After four years, the Regional Support Programme, designed to give a boost to the Eastern and Southern Africa (ESA) Ministerial Commitment to youth sexual health and rights, is coming to a close.
The densely populated ESA region has one of the world’s highest concentrations of youth in distress. With 1,1 million new HIV infections per year – the highest in the world – an estimated 50 young people (two thirds of them girls) are infected with HIV each hour. The ESA region also has the world’s highest rates of Sexually Transmitted Infections (STI), early and unintended pregnancies, and gender-based violence. Contributing factors include young people’s often insufficient knowledge on sexuality and HIV prevention and a lack of youth-friendly health services, in a social and family context that tends to discourage open discussion of young people’s sexuality. Widespread poverty and youth unemployment foster risky behaviour, and traditions such as early marriage and some puberty rituals also take a toll. Youth living with HIV are particularly marginalised.
This is why, in December 2013, Ministers of Health and Education from 20 countries of the ESA Region joined together in the ESA Ministerial Commitment on Comprehensive Sexuality Education (CSE) and Sexual and Reproductive Health (SRH) services for the region’s 174 million young people between the ages of 10 and 24 years. The ESA Road Map 2020 outlines five priority targets to be achieved by the year 2020: reducing new HIV infections and early/unplanned pregnancies, increasing comprehensive knowledge on HIV prevention, and eliminating gender-based violence and child marriage. This high-level commitment is administered by the East African Community and the Southern African Development Community. It receives strong support from the United Nations family under the lead of UNAIDS and a number of international development partners including Germany.
A regional support programme building on dynamic ongoing initiatives
With relevant programmes running in nine of the 20 ESA countries, and following a series of short-term initiatives in favour of the ESA Commitment, in 2015 the German Ministry of Economic Cooperation and Development (BMZ) launched its regional support programme, implemented by the German Development Agency GIZ, with a total budget of 5,2 million Euros for four years. With a programme office in South Africa and links to existing German-supported programmes in the region, the ESA Regional Programme focussed its support in four ‘cluster’ countries: Mozambique, Namibia, South Africa, and Zambia. Taking a resolutely bottom-up and multisectoral approach, it linked up to existing initiatives and created synergies with ongoing multilateral and bilateral cooperation programmes.
As Sabine J. Diallo, Coordinator of the ESA RP, explains, “The ultimate goal is to strengthen young people’s participation and voices in the ESA Commitment implementation process through transnational dialogues, involvement in coordination committees and other measures. The specific needs of young people living with HIV is a particular focus of this process.”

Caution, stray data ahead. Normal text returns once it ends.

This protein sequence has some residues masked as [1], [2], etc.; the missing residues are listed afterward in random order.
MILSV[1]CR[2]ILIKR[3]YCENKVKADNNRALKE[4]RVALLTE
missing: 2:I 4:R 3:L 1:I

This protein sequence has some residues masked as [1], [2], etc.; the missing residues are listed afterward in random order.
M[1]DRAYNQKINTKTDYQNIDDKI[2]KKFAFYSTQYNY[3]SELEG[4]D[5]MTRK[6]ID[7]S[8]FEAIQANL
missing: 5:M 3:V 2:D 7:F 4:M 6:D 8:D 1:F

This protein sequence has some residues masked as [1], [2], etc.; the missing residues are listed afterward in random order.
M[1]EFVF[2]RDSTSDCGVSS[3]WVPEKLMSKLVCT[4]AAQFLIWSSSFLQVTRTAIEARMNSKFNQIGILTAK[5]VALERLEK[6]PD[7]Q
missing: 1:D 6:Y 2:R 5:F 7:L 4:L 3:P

Tailor-made solutions adapted to local realities
To confront the twin challenges of young people’s insufficient awareness of and access to sexual and reproductive health services, the Regional Programme was aligned on the ESA Commitment’s two foci: Comprehensive Sexuality Education (CSE) and youth-friendly SRH services – and increasingly, the linkages between the two. In its four cluster countries the ESA Regional Programme identified promising ongoing initiatives of well-established national and local partners for support, further development and potential scale-up:
- In Mozambique the programme worked with Geração Biz (‘Busy Generation’), the national programme implementing sexual and reproductive health services for youth, jointly run by the Ministries of Education, Health and Youth on both national and provincial Levels.
- In Namibia the program partnered with the Ministry of Education, Arts and Culture, and on regional level with various school health taskforces.
- In South Africa the programme’s partner was the South African National AIDS Council (SANAC) as well as the Department of Basic Education, the Department of Health and provincial departments in Mpumalanga, Northern Province and Eastern Cape.
- In Zambia the Regional Programme worked with the National AIDS Commission, as well as the Ministry of General Education, regional education and health services and local service providers in the Southern Province as well as Planned Parenthood.
This careful, ‘subsidiary’ approach is appreciated as conducive to ownership and sustainability by Tsenolo Moruthoane, M&E Manager at SANAC: “GIZ came on board on activities the nation has already started moving with – this is a basis for sustainability, the ownership lies within the hand of the nation.”
Transnational Learning Hubs